Parishes across Sudan are praying for peace while preparing for upheaval that many fear is only months away.
A referendum vote in early January will decide whether southern Sudan will be declared an independent nation. The decision on whether or not to divide Africa’s largest country is charged with emotion. The outcome will usher in a new era for Sudan, one that has the potential to bring a lasting peace, or a return to the decades of warfare that plagued the region.
In response, CRS is working closely with church partners in Sudan to encourage peace dialogues among tribes and recently launched a world-wide campaign to promote peace in Sudan. Speaking to Catholics across the world, the campaign raises awareness of the reality facing Sudan today and encourages people of all faiths to support CRS efforts to build peace in Sudan.
While CRS is optimistic that Sudan’s future is a peaceful one, we are also working with the Sudanese Catholic dioceses and other Caritas International agencies to prepare for the worst. While the approaching referendum is what propelled Caritas and the Church to begin thinking about emergency preparedness, the process does not focus solely on conflict-related disasters. In fact, once emergency preparedness plans are completed, the communities within the 10 Catholic dioceses and pastoral regions of Sudan will be better prepared to provide effective humanitarian assistance should any type of emergency, man-made or natural, occur.
One of our main disaster responses is to join with local leaders to determine what resources are available in a given community. The Archdiocese of Juba was chosen as the pilot diocese to begin the emergency preparedness planning process.
Recently, more than 30 parish members and parish youth leaders participated in an emergency preparedness workshop. The workshop participants worked in small groups and used their knowledge and experience to identify the specific risks facing their communities, such as floods and inter-tribal violence, and to think about how each of the different threats might affect their communities. For example, in the case of floods, people would likely be displaced from their homes and might seek shelter in the church compound. The displaced families would need food, plastic sheeting to construct temporary shelters, and other relief items to permit them to live in dignity. So the next question posed to the groups was, “how is our parish prepared to provide humanitarian assistance to people who flee from an emergency to our church compound?”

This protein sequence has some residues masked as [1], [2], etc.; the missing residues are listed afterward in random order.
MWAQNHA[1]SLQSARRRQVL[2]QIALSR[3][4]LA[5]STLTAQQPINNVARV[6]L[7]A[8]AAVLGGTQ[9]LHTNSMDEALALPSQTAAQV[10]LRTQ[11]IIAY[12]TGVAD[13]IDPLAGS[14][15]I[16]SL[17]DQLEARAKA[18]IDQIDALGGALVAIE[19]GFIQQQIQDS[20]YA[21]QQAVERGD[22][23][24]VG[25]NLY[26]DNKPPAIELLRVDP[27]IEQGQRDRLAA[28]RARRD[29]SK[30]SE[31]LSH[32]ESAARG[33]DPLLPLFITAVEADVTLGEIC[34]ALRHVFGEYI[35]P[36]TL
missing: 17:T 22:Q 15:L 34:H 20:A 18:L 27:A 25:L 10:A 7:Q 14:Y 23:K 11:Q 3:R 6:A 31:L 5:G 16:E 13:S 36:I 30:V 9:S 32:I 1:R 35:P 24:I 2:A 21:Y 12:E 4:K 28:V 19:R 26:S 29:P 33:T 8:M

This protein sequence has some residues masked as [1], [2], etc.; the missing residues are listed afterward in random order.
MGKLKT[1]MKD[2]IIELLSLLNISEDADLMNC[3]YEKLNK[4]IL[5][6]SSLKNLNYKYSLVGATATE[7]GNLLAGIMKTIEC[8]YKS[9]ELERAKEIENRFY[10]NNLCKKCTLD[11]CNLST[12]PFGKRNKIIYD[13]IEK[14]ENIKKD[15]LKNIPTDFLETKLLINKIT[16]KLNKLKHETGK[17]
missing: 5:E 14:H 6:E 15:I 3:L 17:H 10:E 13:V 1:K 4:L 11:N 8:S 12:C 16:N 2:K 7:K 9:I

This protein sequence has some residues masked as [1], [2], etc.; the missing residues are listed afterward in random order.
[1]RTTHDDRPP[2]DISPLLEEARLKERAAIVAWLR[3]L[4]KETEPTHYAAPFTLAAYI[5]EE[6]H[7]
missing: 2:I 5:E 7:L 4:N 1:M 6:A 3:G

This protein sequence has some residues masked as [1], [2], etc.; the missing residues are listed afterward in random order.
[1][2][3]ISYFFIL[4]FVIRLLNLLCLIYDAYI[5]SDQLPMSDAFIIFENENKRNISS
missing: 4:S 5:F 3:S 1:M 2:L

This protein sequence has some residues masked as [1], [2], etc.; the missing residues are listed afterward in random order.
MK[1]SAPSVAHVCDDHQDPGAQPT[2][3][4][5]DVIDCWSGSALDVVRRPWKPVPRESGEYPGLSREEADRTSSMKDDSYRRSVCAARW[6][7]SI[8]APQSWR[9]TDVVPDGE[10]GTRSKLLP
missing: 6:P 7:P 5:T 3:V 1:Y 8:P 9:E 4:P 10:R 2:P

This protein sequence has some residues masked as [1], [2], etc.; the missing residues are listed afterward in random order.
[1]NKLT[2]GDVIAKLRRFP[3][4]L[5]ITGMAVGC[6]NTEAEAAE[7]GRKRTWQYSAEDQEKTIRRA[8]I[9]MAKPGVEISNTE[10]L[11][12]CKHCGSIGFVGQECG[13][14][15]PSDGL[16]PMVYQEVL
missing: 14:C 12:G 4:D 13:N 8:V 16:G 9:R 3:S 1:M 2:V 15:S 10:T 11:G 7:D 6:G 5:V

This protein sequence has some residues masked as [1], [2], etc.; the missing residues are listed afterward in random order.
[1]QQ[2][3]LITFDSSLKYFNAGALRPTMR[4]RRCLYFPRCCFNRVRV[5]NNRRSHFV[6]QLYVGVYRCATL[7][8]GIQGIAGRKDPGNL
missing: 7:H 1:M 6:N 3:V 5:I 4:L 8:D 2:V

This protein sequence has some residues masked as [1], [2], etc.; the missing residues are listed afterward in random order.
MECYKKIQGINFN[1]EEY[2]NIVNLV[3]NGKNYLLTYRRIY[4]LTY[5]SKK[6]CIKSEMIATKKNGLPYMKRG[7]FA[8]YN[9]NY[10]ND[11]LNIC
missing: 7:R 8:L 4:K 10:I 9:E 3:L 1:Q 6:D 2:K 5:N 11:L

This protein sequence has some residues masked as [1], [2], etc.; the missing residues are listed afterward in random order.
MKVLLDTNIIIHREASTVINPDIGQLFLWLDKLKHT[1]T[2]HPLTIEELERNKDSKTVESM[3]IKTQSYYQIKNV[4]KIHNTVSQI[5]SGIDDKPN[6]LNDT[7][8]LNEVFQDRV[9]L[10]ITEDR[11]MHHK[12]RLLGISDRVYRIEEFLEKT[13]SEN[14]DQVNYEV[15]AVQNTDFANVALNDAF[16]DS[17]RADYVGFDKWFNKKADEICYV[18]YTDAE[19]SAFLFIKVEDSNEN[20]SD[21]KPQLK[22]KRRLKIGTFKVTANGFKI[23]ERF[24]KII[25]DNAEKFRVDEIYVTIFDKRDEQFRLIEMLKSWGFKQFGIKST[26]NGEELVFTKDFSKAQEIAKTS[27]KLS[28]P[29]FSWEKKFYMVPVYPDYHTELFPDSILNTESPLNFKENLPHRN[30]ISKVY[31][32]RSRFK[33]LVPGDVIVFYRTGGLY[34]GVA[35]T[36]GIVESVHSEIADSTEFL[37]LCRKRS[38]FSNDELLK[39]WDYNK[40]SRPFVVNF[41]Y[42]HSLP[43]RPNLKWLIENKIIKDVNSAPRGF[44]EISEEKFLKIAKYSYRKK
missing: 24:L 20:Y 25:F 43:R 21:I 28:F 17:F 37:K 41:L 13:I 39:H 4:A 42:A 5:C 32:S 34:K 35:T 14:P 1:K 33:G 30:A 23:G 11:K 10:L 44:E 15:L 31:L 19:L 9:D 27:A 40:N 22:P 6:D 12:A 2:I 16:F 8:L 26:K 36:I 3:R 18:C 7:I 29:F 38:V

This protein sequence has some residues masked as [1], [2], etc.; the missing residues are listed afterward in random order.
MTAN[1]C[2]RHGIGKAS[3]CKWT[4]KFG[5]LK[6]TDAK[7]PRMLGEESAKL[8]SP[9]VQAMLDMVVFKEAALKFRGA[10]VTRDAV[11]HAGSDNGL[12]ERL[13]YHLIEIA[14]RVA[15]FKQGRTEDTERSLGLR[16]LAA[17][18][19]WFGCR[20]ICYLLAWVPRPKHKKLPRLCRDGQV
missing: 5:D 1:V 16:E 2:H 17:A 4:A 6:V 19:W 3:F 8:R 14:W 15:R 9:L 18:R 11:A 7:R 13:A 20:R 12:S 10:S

Workshop participants drew maps of their parishes, marking key spots that could be used during an emergency response. At the end of the exercise each of the 10 parishes had drawn a map indicating all of the important resources in their parish, such as schools, churches, clinics, water sources, and warehouses. The Archdiocese can use the maps for their emergency preparedness plan.
Each parish is now committed to:
– mobilizing community volunteers to serve on the parish emergency tesponse team
– preparing a list of vulnerable families (such as female-headed households, the elderly, and people suffering from illnesses) in the parish
– teaching members of the community about the importance of emergency preparedness
– identifying potential locations for makeshift camps for people who have fled their homes
The final step in the emergency preparedness process is training parish volunteers on emergency response activities, such as how to identify and register the people who will receive relief items, how to organize a warehouse to store relief items, and how to organize distributions of food and other goods such as blankets and soap.
The emergency response training will take place at the end of October in Juba, and CRS expects all the parishes to once again participate, bringing their wealth of knowledge and experience to ensure that the 5-day workshop is a success.
Renee Lambert is a CRS emergency program manager based in Sudan
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